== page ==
Sharks-Blues Preview

No team in the playoffs is deeper at goalie than the St. Louis

Blues. It’s a big reason they are one win away from their first

playoff series triumph in a decade.

Brian Elliott is more of a 1A than Jaroslav Halak’s backup.

Elliott led the NHL with a 1.56 goals-against average, including

nine shutouts. He’s been carrying the load since Halak was

sidelined by a lower-body injury early in their first-round series

against the San Jose Sharks.

Elliott, who wasn’t assured of a job in training camp, was just

1:07 shy of a shutout in Game 4. The 2-1 victory gave St. Louis a

3-1 series lead coming back home for Game 5 on Saturday night. He

was far from satisfied after allowing Joe Thornton’s late goal

Thursday night.

”That makes me mad, spitting a rebound out like that late in

the game,” Elliott said. ”Luckily we scored two and they only had

one.”

Luck has had little to do with the series so far. The Blues

swept the Sharks in the regular season, with Elliott and Halak each

posting a shutout, and San Jose has scored only seven goals thus

far.

The Blues can wrap it up in Game 5 on Saturday night in St.

Louis, almost certainly with Elliott in goal given Halak was

wearing a walking boot prior to Game 4. They were the NHL’s best

team at home during the regular season with franchise-record 30

victories and just six regulation losses.

After dropping Game 1 at home in double-overtime, they silenced

the Shark Tank with a pair of victories.

”They’re not going quietly,” coach Ken Hitchcock said. ”We

recognize how close these games are and how hard the next one’s

going to be. But this is a new experience for us. I think dealing

with the pressure of winning and closing a team out, we’re going to

have to work through it.”

Teams holding a 3-1 lead have won 228 of 252 NHL series,

according to Stats LLC, although the underdogs have prevailed more

frequently in recent years. The list of 24 teams that have scaled

that mountain includes the Lightning last year over the Penguins,

the Flyers over the Bruins and Canadiens over Capitals in 2010.

Defenseman Barret Jackman is the lone holdover from the Blues’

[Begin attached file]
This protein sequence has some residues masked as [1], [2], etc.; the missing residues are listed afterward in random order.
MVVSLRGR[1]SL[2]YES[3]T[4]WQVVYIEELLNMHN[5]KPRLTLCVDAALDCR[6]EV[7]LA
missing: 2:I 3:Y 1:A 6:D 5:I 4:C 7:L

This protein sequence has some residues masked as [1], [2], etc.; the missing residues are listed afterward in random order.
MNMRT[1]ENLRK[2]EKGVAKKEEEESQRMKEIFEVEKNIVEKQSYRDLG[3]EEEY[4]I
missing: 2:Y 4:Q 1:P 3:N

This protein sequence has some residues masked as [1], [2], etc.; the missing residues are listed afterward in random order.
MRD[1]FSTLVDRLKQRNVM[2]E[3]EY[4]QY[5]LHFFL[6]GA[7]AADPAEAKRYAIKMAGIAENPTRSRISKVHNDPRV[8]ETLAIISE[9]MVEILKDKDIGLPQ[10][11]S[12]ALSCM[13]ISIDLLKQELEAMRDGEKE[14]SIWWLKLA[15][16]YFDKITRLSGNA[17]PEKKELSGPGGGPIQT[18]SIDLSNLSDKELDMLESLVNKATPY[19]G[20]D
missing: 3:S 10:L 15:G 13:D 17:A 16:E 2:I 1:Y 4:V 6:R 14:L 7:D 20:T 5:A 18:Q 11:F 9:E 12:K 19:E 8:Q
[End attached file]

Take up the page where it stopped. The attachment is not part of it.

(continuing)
2003 team that blew a 3-1 lead against Vancouver in the first

round.

Obviously, there’s more pressure on the Sharks, who made it to

the Western Conference final the last two seasons. They can’t worry

about the hole they’re in, just concentrate on Game 5.

Coach Todd McLellan liked most everything about Game 4 except

the score.

”I think there’s going to be a team that comes back from 3-1

down in this playoff series and there are a number of us at it and

it may as well be us,” McLellan said. ”Let’s go there and play

and see what happens. I think if we get this kind of effort again

and this type of game we have a chance of coming out ahead.”

The Blues’ last playoff win was over the Blackhawks in the first

round in 2002, but they’ve hardly looked like postseason neophytes,

standing up to the Sharks’ physical tactics early in the series and

playing with the lead with scoring coming from everywhere. The

speedy Andy McDonald has been a standout with three goals and four

assists, but checking forward B.J. Crombeen, who scored the first

goal in Game 4, had only one in the regular season.

The Blues have been disciplined, too, waiting for the Sharks to

slip up and covering for their own mistakes with airtight penalty

killing. They’ve held the Sharks’ power play to 2 for 15 and are a

decisive 6 for 16 with the man advantage in the series.

Yet to fully surface for the Sharks is the playoff-tested team

that closed fast in the regular season to earn the seventh seed in

the Western Conference. After taking Game 1, San Jose had won 46

playoff games since the Blues beat them once in a five-game series

in 2004.

Goalie Antti Niemi won a Stanley Cup with the Blackhawks in 2010

and has played well enough with a .912 save percentage. Joe

Thornton and Logan Couture each has a goal and three assists, but

Patrick Marleau and Joe Pavelski are scoreless.

”They have to find a way to get on the score sheet, and they’ve

got a game to do that,” McLellan said Friday. ”For us to have

success, our go-to players have to find a way.”

The Sharks won a couple of must games last year in the playoffs.

If they can take Game 5, some of the pressure shifts to the

Blues.

”I don’t think anybody believes we’re going to do it, which is

fine,” forward Dan Boyle said. ”It’s going to be a tough task. We

all know that. It’s going to be a very difficult task, but it can

be done. It’s not impossible.”